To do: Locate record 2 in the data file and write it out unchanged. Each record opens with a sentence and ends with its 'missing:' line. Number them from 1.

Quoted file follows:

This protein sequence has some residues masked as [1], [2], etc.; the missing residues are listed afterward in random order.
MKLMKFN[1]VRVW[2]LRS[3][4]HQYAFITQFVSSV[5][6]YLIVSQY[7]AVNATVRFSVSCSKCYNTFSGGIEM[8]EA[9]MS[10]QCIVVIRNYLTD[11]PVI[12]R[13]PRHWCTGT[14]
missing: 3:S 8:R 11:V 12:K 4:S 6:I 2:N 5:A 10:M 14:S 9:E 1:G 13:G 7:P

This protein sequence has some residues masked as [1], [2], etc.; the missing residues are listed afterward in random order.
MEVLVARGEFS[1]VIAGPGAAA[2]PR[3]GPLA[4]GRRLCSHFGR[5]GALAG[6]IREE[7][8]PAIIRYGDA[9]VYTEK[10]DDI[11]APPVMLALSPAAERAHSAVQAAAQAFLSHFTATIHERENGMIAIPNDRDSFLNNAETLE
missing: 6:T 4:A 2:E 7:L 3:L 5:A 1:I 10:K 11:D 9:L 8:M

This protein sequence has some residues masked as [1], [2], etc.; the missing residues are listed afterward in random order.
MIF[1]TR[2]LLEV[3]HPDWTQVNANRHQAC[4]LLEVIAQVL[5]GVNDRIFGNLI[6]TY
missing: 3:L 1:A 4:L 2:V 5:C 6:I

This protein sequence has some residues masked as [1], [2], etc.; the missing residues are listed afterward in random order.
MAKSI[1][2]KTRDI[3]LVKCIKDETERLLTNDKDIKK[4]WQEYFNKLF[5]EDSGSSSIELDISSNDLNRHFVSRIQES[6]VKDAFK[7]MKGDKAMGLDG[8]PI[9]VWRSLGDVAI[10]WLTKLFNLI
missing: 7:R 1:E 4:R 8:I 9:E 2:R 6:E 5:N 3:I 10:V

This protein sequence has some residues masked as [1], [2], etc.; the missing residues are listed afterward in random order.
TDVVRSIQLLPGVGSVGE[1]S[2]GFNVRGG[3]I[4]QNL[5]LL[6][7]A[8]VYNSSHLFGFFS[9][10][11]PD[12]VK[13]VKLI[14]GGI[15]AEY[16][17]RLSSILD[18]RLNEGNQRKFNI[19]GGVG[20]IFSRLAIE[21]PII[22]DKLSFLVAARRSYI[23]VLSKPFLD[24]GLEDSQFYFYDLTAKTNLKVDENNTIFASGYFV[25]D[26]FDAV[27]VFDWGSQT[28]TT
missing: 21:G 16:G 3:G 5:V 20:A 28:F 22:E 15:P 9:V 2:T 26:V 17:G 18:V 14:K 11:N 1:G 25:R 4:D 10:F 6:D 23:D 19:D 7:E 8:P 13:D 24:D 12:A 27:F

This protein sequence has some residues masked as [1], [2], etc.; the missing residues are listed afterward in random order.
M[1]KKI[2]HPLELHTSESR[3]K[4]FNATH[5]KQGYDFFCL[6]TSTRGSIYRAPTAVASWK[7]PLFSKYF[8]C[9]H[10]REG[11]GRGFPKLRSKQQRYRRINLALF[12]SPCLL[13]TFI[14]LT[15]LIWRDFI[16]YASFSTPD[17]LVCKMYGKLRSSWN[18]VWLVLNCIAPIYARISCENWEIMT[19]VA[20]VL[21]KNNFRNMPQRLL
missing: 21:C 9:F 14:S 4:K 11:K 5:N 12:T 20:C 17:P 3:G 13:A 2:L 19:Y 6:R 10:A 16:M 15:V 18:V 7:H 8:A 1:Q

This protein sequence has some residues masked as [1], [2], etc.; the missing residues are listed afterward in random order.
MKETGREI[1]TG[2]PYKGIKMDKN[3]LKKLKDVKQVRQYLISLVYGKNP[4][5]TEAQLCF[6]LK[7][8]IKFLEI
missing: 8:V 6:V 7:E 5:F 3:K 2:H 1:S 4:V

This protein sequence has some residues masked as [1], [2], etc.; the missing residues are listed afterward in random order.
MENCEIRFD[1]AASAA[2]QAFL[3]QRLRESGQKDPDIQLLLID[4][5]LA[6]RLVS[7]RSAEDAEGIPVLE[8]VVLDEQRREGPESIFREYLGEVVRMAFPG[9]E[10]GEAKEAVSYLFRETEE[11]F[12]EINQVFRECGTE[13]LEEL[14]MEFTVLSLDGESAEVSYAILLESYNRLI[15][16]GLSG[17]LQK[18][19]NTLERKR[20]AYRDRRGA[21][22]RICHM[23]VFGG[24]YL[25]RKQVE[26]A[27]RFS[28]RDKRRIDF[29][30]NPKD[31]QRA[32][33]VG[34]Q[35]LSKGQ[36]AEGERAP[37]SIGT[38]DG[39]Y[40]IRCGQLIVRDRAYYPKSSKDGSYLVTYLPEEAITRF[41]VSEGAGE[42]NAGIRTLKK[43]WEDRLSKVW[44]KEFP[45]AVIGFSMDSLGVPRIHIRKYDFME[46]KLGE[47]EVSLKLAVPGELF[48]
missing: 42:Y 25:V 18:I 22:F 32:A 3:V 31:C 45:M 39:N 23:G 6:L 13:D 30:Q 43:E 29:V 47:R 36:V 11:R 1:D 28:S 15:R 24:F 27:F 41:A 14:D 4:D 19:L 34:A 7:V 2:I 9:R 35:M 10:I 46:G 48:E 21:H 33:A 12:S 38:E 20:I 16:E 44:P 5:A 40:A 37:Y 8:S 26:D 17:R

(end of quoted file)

This protein sequence has some residues masked as [1], [2], etc.; the missing residues are listed afterward in random order.
MEVLVARGEFS[1]VIAGPGAAA[2]PR[3]GPLA[4]GRRLCSHFGR[5]GALAG[6]IREE[7][8]PAIIRYGDA[9]VYTEK[10]DDI[11]APPVMLALSPAAERAHSAVQAAAQAFLSHFTATIHERENGMIAIPNDRDSFLNNAETLE
missing: 6:T 4:A 2:E 7:L 3:L 5:A 1:I 10:K 11:D 9:L 8:M